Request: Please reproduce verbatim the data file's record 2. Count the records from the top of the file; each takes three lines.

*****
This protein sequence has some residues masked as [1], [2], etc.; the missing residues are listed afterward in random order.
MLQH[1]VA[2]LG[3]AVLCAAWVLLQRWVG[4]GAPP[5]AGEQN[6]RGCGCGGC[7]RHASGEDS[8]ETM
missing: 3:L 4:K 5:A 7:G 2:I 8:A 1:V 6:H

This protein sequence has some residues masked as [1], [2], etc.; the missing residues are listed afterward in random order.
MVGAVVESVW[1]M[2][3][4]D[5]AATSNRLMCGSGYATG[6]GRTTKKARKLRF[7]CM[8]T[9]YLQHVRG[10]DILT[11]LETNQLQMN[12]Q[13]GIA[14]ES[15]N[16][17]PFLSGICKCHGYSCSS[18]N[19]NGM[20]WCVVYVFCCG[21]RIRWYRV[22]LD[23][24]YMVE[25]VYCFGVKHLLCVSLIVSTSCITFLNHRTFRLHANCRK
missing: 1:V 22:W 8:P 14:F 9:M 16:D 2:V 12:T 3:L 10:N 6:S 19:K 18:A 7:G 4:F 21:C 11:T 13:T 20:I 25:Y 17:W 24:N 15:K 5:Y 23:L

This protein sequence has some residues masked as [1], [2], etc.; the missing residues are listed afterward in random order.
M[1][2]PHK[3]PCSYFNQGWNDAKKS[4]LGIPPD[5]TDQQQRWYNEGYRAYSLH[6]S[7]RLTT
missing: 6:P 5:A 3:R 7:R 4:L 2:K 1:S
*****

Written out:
This protein sequence has some residues masked as [1], [2], etc.; the missing residues are listed afterward in random order.
MVGAVVESVW[1]M[2][3][4]D[5]AATSNRLMCGSGYATG[6]GRTTKKARKLRF[7]CM[8]T[9]YLQHVRG[10]DILT[11]LETNQLQMN[12]Q[13]GIA[14]ES[15]N[16][17]PFLSGICKCHGYSCSS[18]N[19]NGM[20]WCVVYVFCCG[21]RIRWYRV[22]LD[23][24]YMVE[25]VYCFGVKHLLCVSLIVSTSCITFLNHRTFRLHANCRK
missing: 1:V 22:W 8:P 14:F 9:M 16:D 2:V 12:T 3:L 10:N 6:S 19:K 18:A 7:G 4:F 21:C 11:T 13:T 20:I 25:Y 17:W 24:N 15:K 5:Y 23:L